You may have caught the article ending with the Seward City Assistant Manager Ron Long pine about having just passed a vote to invest more heavily in pulling marginal heat out of the ground (http://www.newsminer.com/news/alaska_news/seward-to-move-forward-with-renewable-energy-heating-project/article_dc2f9194-5172-11e5-8fd0-f3ea4a046ac8.html#.VecBc33IsHM.gmail. The comment had to do with wishing that the president could see how the city is becoming greener and assisting with climate change and all.
The President, if he knew, may or may not be impressed. Ground source heat pumps give a good return of 2 to 3 units of energy for every one put into the system during continual operation. Every renewable source has fossil fuels used to get capital moved, located and positioned- whether it is solar panels, wind turbines, or dams for hydro. There is a certain ’embedded’ energy (and carbon for that matter) which carbon auditing agents can calculate for this type of set up. Yet Ground Source Heat is circulated with continually running pumps- which tend to be electric. So, Seward might naturally ask “how much fossil fuels are used to make the electricity which runs the pumps?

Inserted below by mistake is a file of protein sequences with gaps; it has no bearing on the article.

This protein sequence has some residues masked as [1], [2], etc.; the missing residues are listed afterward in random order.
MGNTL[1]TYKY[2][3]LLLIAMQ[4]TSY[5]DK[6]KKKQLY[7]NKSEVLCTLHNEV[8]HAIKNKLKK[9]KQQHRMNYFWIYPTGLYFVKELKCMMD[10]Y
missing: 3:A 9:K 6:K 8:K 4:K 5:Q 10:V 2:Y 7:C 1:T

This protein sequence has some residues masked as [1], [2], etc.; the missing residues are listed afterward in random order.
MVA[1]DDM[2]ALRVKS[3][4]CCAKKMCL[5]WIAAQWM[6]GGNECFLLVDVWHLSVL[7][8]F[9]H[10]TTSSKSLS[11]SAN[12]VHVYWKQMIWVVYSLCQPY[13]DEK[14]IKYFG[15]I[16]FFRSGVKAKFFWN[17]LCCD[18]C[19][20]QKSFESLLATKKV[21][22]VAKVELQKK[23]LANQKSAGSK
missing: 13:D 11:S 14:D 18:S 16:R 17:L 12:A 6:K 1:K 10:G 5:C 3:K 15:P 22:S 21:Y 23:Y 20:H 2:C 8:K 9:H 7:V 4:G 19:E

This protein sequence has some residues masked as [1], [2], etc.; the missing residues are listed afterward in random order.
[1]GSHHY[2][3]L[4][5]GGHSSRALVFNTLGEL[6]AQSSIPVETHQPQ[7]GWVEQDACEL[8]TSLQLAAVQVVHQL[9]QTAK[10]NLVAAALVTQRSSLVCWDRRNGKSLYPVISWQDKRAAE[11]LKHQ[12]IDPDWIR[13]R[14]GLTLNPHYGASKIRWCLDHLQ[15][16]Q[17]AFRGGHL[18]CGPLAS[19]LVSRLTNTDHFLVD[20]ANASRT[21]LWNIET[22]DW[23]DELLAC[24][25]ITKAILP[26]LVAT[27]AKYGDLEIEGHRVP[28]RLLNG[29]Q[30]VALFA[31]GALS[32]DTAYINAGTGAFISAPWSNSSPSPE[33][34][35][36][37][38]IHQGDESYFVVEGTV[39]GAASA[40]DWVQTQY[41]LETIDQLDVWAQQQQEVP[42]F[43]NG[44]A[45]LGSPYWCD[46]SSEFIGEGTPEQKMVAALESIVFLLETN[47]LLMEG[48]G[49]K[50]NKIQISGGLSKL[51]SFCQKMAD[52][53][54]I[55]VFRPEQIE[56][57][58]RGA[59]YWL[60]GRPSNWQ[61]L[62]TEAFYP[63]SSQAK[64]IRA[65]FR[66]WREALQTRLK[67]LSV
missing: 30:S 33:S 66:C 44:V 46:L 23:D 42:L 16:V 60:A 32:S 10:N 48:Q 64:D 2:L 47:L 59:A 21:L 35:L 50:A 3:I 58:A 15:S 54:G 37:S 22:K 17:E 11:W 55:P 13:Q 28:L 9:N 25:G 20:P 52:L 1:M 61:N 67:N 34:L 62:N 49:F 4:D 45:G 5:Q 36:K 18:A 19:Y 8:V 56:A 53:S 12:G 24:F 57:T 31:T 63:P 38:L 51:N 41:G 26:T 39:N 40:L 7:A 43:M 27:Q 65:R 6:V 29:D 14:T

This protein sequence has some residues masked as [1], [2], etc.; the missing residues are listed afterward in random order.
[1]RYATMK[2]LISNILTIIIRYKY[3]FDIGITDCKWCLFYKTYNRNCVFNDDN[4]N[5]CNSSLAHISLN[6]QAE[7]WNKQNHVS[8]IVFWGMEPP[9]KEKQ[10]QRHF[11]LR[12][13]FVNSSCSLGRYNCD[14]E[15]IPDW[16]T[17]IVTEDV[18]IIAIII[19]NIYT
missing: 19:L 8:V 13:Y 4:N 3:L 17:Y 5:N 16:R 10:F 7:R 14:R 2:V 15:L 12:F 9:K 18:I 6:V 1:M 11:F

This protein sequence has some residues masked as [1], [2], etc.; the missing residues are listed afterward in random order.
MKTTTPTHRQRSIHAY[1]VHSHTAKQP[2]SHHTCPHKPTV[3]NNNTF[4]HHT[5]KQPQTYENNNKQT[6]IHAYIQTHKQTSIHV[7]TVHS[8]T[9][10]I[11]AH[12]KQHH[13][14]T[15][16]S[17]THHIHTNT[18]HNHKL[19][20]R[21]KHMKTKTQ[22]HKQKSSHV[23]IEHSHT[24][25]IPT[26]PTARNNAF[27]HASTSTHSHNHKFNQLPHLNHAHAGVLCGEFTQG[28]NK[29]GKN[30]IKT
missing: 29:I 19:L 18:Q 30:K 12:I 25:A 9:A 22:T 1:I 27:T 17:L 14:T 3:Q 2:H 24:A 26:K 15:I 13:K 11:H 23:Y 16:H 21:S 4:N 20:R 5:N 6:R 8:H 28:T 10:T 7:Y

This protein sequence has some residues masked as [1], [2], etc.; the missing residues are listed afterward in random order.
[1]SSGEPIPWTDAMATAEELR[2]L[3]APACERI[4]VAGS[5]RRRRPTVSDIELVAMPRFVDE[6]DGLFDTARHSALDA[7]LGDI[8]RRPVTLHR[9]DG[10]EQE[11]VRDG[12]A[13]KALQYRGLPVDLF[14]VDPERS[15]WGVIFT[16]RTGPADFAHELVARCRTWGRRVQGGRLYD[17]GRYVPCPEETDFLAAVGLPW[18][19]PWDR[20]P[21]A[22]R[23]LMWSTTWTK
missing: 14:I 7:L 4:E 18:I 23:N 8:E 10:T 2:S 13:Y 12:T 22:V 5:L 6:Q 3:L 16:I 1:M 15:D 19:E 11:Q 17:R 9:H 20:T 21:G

Seward, in general, is a good location for several drainage, water table and temperature reasons for the utilization of ground source heat. In fact, the Sea Life center there has had a glycol loop (more or less) in the small boat harbor with surrounding temperatures around 40 degrees F. This has worked out well to pilot the project. The heat/glycol loop can also be buried in the soil, yet being against the hill right up into the sea, residential applications have been limited.
The Cold Climate Housing Research Center and myself (UAF School of Natural Resources and Extension) have worked with University of Wyoming to put out materials looking at various factsheets about installing ground source heat. Give a call at 474-6366 if you are interested!